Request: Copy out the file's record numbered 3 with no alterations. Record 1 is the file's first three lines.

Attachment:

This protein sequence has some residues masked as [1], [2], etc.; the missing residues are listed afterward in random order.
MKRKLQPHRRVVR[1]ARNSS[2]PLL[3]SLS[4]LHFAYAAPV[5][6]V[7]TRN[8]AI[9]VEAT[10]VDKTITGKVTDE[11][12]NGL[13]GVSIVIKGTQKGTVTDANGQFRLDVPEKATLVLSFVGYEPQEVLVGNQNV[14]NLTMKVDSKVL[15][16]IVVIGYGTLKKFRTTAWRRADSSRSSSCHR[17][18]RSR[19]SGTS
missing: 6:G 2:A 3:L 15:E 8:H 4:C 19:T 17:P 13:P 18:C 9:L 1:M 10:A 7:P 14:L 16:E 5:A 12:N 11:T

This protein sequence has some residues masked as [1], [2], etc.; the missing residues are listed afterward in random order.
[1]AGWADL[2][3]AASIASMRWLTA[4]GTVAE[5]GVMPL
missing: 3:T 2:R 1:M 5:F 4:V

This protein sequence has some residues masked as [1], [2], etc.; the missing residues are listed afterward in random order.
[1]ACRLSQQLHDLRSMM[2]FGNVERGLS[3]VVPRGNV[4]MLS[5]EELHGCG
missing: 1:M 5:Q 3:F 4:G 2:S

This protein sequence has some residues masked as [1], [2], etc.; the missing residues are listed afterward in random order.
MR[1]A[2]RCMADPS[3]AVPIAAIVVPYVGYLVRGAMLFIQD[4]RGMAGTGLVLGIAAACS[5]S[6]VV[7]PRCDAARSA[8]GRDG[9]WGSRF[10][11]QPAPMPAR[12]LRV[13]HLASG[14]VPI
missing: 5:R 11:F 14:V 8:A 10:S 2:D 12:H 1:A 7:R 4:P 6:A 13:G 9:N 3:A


This protein sequence has some residues masked as [1], [2], etc.; the missing residues are listed afterward in random order.
[1]ACRLSQQLHDLRSMM[2]FGNVERGLS[3]VVPRGNV[4]MLS[5]EELHGCG
missing: 1:M 5:Q 3:F 4:G 2:S